Redesigned Explorer leans more on its rugged roots

DETROIT — From a starring role in Jurassic Park to an infamous tire recall, from king of the 1990s SUV boom to gas-guzzling pariah in the late 2000s, the Ford Explorer has weathered plenty of highs and lows over nearly three decades.

No other utility vehicle can match its 7.7 million U.S. sales. And few vehicles of any kind have undergone as much change in pursuit of fickle American consumers’ shifting tastes.

Ford considered killing the Explorer a decade ago, when its popularity plunged to the level of the Fiesta today, but instead suburbanized the rugged SUV into a front-wheel-drive, unibody crossover to maximize fuel economy.

Now, with utility sales stronger than ever, the Explorer is returning to a brawnier rear-wheel-drive platform and leveraging its roots as a go-anywhere, ready-for-adventure vehicle rather than a dime-a-dozen crossover.

“If there’s a heart and soul at Ford Motor Co., it’s this vehicle,” CEO Jim Hackett said during an elaborate unveiling last week that used computer-generated mountains, beaches and bridges projected inside the Detroit Lions’ football stadium to depict Explorers hauling families on thrilling road trips.

The 2020 Explorer is lighter, more powerful and more spacious than the outgoing model. Its arrival this summer could push the nameplate over 300,000 annual U.S. sales for the first time since 2004.

The Explorer, more so than the redesigned Escape due later in 2019, is a key piece of Ford’s business moving forward thanks to the hefty price tag — and profits — its top trims command.

“This is a pretty significant change for us, probably the most impactful change,” Hau Thai-Tang, Ford’s product boss, said in an interview. “It’s very much like F series and Mustang; we really understand those customers well, and we keep continuously improving.”

Exterior styling is the top purchase consideration in the Explorer’s segment, Thai-Tang said. And Ford believes the new rwd platform allowed it to craft an athletic, appealing vehicle. The sixth-generation Explorer has shorter front overhangs, a more sculpted side profile and a sloping roofline that gives the appearance of a faster vehicle, designers say.

It has roughly the same dimensions of the outgoing model but more interior room. It can tow up to 5,600 pounds — 600 more than the outgoing version — and has best-in-class second- and third-row headroom, Ford claims.

“We built it around the way people use the car,” said Bill Gubing, the Explorer’s chief program engineer. “Even the smallest features are designed from a customer perspective.”

The core of the Explorer team, including Gubing and Marketing Manager Craig Patterson, has been together for about a decade. They’ve used that time to do intense research, observing how customers live and inspecting their closets and refrigerators.

The results include adding user-friendly amenities such as a reversible floor that’s easy to clean after hauling kids’ mud-caked cleats and a feature that engineers call the “apple catcher” — a lip on the rear floor that’s meant to stop wine bottles or spaghetti sauce jars from rolling out of the back when the liftgate opens.

The team also added square cupholders (for kids’ juice boxes) and a ledge on the back of the second-row console to accommodate a tablet for third-row movie viewing.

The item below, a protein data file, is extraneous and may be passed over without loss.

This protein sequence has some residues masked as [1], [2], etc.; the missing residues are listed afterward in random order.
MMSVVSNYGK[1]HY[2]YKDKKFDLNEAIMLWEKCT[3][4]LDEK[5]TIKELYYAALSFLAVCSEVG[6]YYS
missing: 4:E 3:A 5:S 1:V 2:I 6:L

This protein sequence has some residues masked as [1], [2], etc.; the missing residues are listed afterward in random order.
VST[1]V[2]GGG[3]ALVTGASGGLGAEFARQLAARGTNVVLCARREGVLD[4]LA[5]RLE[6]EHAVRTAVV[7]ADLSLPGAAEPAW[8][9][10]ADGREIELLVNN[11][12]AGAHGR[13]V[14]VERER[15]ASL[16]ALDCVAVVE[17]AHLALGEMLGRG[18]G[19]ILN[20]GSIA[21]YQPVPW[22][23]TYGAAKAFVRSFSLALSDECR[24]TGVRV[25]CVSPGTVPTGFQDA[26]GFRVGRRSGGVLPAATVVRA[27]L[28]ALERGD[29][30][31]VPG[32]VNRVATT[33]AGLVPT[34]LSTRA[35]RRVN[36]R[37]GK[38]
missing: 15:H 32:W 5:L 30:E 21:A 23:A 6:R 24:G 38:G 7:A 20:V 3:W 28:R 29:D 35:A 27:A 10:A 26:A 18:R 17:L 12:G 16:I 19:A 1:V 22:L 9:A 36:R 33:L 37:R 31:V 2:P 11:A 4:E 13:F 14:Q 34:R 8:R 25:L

“It doesn’t add any cost, per se,” Hackett said of the tablet rest, “but, my goodness, does it add value.”

The Explorer burst on the scene in 1990, the brainchild of Ford truck boss Bob Lutz and product planner Stephen Ross, to compete with the Jeep Cherokee. Ford sold more than 1 million units of the first generation alone, a period that included its role outrunning dinosaurs in Steven Spielberg’s 1993 blockbuster film. U.S. Explorer sales topped 400,000 in 1996 and each year from 1998 through 2002 before tumbling — with the help of Firestone tire recalls and soaring gasoline prices — to a low of 52,190 in 2009.

U.S. sales of the Explorer fell 3.5 percent to 261,571 last year, partly because of the impending redesign. But the vehicle still outsold its primary rivals, the Toyota Highlander and Chevrolet Traverse, in a segment that grew 11 percent.

Over the years, Ford has offered Explorers with two doors, with a pickup bed and with free Eddie Bauer luggage. The new generation will introduce a hybrid variant as well as a high-performance ST version that replaces the Sport trim.

The 2020 Explorer will start at $33,860, including shipping, $400 more than today. Ford contends that customers are willing to pay higher prices for added content and capability. The base model includes more than a dozen new standard features, including a power liftgate, Ford Co-Pilot360 suite of driver assist technology and Wi-Fi connectivity.

“We want to give customers a much better SUV than a Land Rover, but we don’t want to charge those kinds of prices,” Jim Farley, Ford’s president of global markets, said at the Explorer reveal. “A Ford needs to be a smart financial choice.”

The base engine, a 2.3-liter EcoBoost four-cylinder, is paired with a 10-speed transmission. Upgrades include a 3.0-liter turbocharged V-6 and intelligent four-wheel drive.

An 8-inch touch screen is standard, and there is an optional 10.1-inch screen in a portrait configuration — taller than it is wide — which is a first for Ford.

“We obsessed about what Explorer customers need and want,” Gubing said. “We met with customer groups, pored through Internet forums and dissected social media posts to determine what they love about today’s Explorer and understand their pain points. Then we found ways to improve it across the board.”